It's late and I'm too tired to think of a title

Now that I've surmounted the most important (or only important) (or only)hurdles in my life this year, I find myself with quite a bit more drinking/screed writing time on my hands. Which means I will be drinking and writing assorted screeds with a bit more redundancy, frequency, intensity and redundancy. And hijacking Freshman's mouthpiece to do it, because it's much more satisfying and enjoyable to fuck with someone else's shit than express yourself creatively on your own terms.

During a cooking related class last week, I asked the kids to tell me the words they knew related to cooking, and surprisingly, almost always got "Fuse" first. After my usual "Are you fucking with me, and if not, have you any idea what the hell you're even talking about?" first class on Monday three second pause, I realized that they meant what goes on in the kitchens of the Fusion restaurants.

Koreans, much like all Asians whose cultures don't consider weed and shrooms essential foodgroups, are bound by tradition in much the same way Hannibal Lecter was bound to that handcart. I once tried to get a smoothie consisting of more than one fruit form my local pizza shop. This took three weeks, multiple visits, offers of triple the regular smoothie price, and a small but crack team of interpreters assembled painstakingly from the best of the best of whichever of my dullard students happened to be hanging out on the corner when we rolled up. If you'd seen the counter girl's face right before she hit blend you'd have thought she was clinging to the underside of a bus doing 50.5 mph and I told her to cut the blue wire. "They're all blue wires!" So yea, a little hesitant to step out of the box.

Most traditional Korean restaurants have about three different dishes: Korean Barbeque, Soup, and BibimBap. Korean barbecue consists of giving you some raw meat which you put on a grill and cook yourself however you see fit, as long as it is one of the "proper" ways to cook food that you're fucking paying for. If that last bit seems confusing, don't worry, the ugliest old lady you've ever seen will be around to scold you, cut your meat for you, and pour Kimchi and meat grease all over the fried rice you were planning to eat. The soup is made by placing the entire, unboned, uncleaned and/or unscaled animal in a pot of water, maybe adding spices, and boiling. Bibimbap is a bowl of white rice with an egg, greens, carrots and spicy soybean paste on top that you mix together. Apparently "seasoning white rice" is considered cuisine, and the local state capital claims not only to serve better boiled white rice with toppings available off the shelf of your local grocery store than anyone else, but to be the birthplace of this dish, which is sort of like claiming you invented buttered bread and then resting on your laurels for two millenia.

So essentially we're dealing with a culture with a less of a clue than the British how to make food taste like it, and the mercurial mental nimbleness of a three legged rhino. But they do have one thing working in their favor, an almost achingly pathetic desire to be American, from hoodies for little girls with English phrases like "Today is Dutch Payday" or "Love Sluts. Enhance Your Life" plastered on them, to a love bordering on worship for such luminaries as Paris Hilton and Triple H. Enter the Fusion Restaurant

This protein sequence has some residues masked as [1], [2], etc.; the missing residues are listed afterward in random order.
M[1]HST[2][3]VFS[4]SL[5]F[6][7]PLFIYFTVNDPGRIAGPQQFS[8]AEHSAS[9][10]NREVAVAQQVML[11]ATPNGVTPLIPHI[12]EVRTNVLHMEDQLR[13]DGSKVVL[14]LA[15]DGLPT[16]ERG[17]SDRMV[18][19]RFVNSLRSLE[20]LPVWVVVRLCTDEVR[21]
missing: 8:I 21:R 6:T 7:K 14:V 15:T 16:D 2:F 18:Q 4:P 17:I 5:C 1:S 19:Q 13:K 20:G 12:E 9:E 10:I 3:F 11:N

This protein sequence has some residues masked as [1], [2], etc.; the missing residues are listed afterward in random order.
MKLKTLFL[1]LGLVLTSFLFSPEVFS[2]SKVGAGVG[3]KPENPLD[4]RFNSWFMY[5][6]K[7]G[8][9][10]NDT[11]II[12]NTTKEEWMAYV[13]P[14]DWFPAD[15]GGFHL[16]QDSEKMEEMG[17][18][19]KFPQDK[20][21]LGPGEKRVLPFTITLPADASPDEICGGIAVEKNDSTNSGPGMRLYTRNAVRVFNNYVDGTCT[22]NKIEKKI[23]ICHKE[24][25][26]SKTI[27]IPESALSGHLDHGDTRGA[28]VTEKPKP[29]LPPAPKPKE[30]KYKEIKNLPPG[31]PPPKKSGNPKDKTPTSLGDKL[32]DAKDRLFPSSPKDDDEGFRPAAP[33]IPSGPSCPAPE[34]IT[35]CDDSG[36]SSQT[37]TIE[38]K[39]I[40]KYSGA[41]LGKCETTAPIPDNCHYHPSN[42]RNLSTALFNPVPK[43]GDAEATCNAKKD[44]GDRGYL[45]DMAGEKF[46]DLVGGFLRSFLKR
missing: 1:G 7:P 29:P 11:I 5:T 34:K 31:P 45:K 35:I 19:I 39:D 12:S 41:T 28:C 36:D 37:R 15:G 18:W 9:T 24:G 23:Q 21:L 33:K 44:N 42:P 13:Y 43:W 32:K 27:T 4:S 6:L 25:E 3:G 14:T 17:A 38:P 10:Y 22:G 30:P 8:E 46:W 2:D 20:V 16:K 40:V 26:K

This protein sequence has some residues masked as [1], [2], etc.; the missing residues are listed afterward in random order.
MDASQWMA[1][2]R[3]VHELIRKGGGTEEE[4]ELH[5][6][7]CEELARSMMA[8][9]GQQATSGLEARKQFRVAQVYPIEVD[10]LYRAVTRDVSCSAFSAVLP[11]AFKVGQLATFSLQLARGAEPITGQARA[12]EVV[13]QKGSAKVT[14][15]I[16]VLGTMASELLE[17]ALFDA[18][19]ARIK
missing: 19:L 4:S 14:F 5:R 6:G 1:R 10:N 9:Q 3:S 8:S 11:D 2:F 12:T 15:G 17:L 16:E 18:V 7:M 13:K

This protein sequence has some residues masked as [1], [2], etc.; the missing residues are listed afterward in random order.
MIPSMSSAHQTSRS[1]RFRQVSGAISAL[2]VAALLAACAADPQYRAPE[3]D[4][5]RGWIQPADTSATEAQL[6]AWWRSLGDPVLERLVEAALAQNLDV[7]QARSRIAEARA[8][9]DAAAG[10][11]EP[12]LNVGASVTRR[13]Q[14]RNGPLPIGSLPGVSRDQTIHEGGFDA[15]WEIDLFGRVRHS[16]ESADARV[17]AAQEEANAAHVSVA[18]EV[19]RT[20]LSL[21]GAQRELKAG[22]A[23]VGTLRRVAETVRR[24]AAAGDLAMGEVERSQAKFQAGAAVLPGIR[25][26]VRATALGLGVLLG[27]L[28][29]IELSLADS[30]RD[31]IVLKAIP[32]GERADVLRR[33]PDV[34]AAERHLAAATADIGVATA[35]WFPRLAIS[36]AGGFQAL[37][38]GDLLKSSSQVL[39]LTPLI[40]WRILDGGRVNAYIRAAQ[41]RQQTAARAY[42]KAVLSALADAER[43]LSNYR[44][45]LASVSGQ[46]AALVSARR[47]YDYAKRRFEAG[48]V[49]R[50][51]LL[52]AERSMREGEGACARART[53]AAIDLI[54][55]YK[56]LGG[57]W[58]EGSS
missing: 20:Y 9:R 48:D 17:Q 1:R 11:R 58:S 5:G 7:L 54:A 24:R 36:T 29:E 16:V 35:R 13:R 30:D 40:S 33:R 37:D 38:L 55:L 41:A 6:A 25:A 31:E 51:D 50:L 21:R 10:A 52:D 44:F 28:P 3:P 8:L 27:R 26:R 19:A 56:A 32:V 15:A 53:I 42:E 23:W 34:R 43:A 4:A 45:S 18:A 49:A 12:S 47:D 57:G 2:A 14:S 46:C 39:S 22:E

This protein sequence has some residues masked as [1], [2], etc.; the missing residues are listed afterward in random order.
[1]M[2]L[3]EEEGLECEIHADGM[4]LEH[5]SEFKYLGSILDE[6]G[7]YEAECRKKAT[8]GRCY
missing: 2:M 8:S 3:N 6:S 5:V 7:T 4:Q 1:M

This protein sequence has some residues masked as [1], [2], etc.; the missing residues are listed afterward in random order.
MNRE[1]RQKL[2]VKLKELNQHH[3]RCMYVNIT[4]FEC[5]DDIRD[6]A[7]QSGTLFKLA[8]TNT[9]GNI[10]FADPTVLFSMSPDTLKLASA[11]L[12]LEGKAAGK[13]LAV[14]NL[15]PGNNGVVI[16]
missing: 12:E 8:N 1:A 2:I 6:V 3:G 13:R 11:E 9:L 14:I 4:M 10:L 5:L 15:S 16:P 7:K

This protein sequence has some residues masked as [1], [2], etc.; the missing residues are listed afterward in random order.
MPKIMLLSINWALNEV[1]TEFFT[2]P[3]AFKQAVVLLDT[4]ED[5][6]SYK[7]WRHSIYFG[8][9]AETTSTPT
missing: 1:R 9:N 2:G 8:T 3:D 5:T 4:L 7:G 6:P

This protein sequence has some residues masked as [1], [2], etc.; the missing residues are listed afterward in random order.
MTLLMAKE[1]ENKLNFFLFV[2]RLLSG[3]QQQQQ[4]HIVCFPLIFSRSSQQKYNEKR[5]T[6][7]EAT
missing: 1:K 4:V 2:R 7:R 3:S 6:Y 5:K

Korea's lousy with these places which serve you Kimchi Pizza or funky milk soup or some other abomination which, I guess I would take over some of the straight-up Korean stuff that's been put in front of me so far. I used to hate these joints, but now I think they're a vital part of Korea learning to embrace "strong flavors" (ask Mike). Kids today grow up eating Kimchi Pizza, while their crotchety (literally the only kind of old lady out here) grandmothers look the other way, because at least the young'uns are still eating Kimchi on everydamnthing! And in ten years, once the old folks are safely in the ground, the country can take another baby step, such as taking the bones and intestines out of whatever they eat before they eat it. And so on until the peninsula's rehabilitated enough to reenter gastronomic society.

Fusion restaurants - Food Methadone. Think about it.

1 Responses to “It's late and I'm too tired to think of a title”

  1. # Blogger Stephanie

    Hello. I found your blog through my friend's facebook page and thought it would be relevant to read as I am hoping to teach english in Korea next year. I was shocked to find a picture of Lee Yong Soo halmoni on this entry and thought perhaps you were writing an article related to comfort women. First of all you are entitled to your own opinion about Korean food and I'm not going to touch that topic, but I wondered if you knew the reason the woman in this picture is crying. She was a survivor of sexual slavery, imprisoned by the Japanese military during World War II. This picture was taken during the testimony against the government in hopes that the U.S. would pass a resolution calling upon Japan to make a formal apology to the victims. It is a resolution that I spent much time and effort working to see it pass, and I have also spent time with this woman who is very dear to my heart. I call her halmoni, which you might know, means grandmother. I hope that you didn't know the context of the picture and that you would not be so insensitive to use in your tirade against Korean cuisine.  

Post a Comment



Add to Technorati Favorites
Subscribe to this blog's feed
[What is this?]